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Michael and Hope

Nov 30, 2018

I have missed writing articles for the last couple of months. I have had some personal commitments that required a lot of time, and we have had a number of challenges at PowerSouth, one of which I will write about next month.

At the first of October, a disturbance popped up near the Yucatan peninsula. It was predicted to be a rain event for the northern Gulf of Mexico coast. It intensified until it was a tropical depression and then a tropical storm that took the name Michael. Within a few days, Michael was predicted to be a Category 1 hurricane when it made landfall on the northern Gulf. By October 8, it was projected to be a Category 2 and then a Category 4. It came on shore October 10 and was measured as a Category 4. It will likely be re-evaluated as a Category 5 once all the final wind measurements are concluded.

We have dealt with Opal, Ivan, Rita, Erin, Dennis and other named storms over the past 25 years. I have seen the damage they inflicted. I have talked to people that worked repairing damage after Andrew and Katrina. They were devastating storms. However, with due respect to other people’ storms, I have never seen anything approaching the damage Michael inflicted on the people and property in northwest Florida, southeast Alabama and southwest Georgia.

Michael came on shore near Panama City. It almost completely leveled Mexico Beach slightly to the east, leaving only flattened homes and businesses. Panama City and suburbs to the east of it were almost completely destroyed. PowerSouth’s transmission system was utterly ruined in some areas east of Panama City and damaged well north into Alabama. In some areas, miles of transmission structures were broken off near the ground and blown into tree lines 50 feet away.

When we surveyed the damage to our transmission system after the storm, there was no electric service from Panama City into southern Georgia. Hundreds of electric distribution poles were broken off or blown apart. Electric wire was lying in the roads and hanging in broken trees. The majority of power poles were either destroyed or severely damaged. Many buildings were destroyed. Others had fallen trees on them. Hundreds of thousands of acres of pine plantations were broken off about six feet off the ground. Roads were barely passable, and very often only one lane was open. The people in the area were still in shock, and some did not have an idea of where they would live or whether their lives could be rebuilt.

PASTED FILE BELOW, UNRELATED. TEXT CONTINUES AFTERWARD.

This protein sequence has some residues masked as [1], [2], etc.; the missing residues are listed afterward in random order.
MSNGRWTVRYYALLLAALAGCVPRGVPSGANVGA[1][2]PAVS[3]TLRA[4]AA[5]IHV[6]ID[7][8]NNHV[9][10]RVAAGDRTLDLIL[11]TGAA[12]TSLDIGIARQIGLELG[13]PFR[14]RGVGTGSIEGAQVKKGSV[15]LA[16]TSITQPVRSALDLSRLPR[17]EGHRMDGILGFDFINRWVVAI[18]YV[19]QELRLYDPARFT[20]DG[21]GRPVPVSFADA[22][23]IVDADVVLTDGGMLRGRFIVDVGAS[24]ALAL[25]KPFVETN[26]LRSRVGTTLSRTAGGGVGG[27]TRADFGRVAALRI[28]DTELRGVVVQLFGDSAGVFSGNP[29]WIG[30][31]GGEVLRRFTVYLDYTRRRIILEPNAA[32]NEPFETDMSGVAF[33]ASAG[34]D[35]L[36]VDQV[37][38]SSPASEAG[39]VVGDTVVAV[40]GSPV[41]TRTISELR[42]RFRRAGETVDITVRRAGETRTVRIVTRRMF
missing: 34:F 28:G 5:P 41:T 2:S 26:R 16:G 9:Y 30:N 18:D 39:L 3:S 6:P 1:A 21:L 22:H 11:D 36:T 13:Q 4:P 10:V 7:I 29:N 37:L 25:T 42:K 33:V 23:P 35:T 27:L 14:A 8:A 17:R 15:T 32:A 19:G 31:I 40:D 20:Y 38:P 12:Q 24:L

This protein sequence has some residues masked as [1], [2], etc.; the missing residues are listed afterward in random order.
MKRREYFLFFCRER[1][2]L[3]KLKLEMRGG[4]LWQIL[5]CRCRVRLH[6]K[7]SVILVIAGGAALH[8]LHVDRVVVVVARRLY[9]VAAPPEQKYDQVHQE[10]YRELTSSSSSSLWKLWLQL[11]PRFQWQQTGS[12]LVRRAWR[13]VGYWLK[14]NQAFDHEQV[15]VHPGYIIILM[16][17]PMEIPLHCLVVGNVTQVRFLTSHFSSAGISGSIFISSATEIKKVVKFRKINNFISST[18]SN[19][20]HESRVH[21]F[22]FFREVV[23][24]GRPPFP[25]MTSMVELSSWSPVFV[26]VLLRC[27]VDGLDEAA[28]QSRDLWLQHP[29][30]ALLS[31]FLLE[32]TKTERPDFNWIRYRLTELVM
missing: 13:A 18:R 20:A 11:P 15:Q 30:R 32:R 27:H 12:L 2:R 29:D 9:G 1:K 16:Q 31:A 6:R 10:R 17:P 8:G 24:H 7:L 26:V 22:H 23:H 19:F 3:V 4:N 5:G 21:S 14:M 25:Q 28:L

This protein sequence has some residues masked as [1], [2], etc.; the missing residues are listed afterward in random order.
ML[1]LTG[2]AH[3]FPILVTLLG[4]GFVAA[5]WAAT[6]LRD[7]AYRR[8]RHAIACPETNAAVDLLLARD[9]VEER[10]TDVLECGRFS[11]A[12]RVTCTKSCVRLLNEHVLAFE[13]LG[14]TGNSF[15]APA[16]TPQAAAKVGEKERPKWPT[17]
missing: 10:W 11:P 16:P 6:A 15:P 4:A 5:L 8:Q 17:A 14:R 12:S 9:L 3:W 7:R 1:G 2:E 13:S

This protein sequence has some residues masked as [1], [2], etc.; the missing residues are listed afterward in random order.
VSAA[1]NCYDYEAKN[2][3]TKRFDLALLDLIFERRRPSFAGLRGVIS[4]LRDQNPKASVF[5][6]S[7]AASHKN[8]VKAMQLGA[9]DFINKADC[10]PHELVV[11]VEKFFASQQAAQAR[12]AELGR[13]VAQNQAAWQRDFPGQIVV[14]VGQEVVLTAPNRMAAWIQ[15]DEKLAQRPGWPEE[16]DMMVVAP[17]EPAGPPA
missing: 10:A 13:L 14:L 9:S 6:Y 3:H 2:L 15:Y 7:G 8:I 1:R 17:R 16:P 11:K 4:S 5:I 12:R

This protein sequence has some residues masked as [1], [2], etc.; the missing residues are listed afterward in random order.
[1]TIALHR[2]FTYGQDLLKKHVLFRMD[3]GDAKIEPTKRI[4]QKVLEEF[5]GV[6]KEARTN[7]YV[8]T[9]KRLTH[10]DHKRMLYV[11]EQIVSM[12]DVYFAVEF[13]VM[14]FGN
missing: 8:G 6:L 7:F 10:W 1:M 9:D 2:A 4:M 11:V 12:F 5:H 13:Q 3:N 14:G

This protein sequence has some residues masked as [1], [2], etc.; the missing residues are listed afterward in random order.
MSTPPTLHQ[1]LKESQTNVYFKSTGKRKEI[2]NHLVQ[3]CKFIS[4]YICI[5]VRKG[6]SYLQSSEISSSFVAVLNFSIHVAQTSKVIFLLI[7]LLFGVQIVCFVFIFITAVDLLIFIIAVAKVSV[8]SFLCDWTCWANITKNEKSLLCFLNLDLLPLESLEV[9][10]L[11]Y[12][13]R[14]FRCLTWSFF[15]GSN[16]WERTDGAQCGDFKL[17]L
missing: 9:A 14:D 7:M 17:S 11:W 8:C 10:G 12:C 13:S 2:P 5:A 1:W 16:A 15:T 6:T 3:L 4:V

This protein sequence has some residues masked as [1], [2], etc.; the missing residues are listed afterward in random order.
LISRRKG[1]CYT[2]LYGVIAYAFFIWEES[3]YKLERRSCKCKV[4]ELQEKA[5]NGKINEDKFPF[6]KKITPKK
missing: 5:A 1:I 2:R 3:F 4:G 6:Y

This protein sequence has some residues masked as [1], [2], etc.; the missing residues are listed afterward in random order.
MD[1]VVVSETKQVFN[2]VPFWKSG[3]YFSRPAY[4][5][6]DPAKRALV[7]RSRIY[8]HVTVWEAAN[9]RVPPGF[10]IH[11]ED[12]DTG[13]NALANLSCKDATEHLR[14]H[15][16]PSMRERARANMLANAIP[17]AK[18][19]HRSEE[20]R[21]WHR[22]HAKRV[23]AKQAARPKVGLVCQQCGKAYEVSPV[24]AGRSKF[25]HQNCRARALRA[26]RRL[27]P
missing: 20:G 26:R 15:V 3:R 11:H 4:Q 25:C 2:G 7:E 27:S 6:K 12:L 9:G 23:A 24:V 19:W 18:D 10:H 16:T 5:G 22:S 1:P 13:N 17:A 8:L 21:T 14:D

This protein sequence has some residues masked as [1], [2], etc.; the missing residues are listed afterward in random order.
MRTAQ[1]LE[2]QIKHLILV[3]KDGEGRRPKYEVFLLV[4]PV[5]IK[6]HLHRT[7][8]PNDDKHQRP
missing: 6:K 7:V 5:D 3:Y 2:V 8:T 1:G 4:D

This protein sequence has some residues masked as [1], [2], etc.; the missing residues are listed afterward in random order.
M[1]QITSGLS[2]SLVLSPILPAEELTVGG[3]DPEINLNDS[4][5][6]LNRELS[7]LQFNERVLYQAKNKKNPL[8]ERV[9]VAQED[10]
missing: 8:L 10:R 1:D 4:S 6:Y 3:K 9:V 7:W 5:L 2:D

The destruction was so complete I thought it would be months before basic electric, water or sewer services would be restored. I wondered if the area would recover for decades or would ever be the same.

However, I underestimated the determination and resolve of the people to rebuild their lives. Eleven days later, we again traveled our transmission system. Roads were cleared. Thousands of vegetation-clearing personnel, electric linemen and contractors were working to restore basic electric infrastructure. Destroyed houses were being removed. Others were being repaired. Businesses were reopening in the areas that had electric service.

For three weeks, PowerSouth’s crews commuted to the Panama City area, working 12-hour days with contractors to rebuild our transmission system. Transmission service was restored to all substations nine days from the time Michael made landfall. All our substations were connected to the grid within two weeks, and the system was totally rebuilt within three weeks. Our people and the work they accomplished were remarkable. It is amazing what people can do when challenged with a crisis and working together. I couldn’t be more proud of what PowerSouth’s people did to restore electric service to a devastated area so quickly. They went well beyond the call of duty to restore electric service to a shattered area.

By the first of November, electric service was restored to all customers that were able to take service. The restoration, while not nearly complete, was well underway. Hope was real, and it was evident.

Crises can tear communities down, but they can bring people together, too. It was remarkable to see the communities and people come together and work together to rebuild lives. Thousands of workers came into the area and worked for weeks to restore basic necessary services. Cooperatives are known to work together, and they did, but others joined the restoration effort, too.

The area still has a long way to go to be back to normal, but great progress has been made with the investment of so many people. There is certainly hope again, just three weeks after Michael destroyed the area. Anything is possible with hope.

I hope you have a good month.

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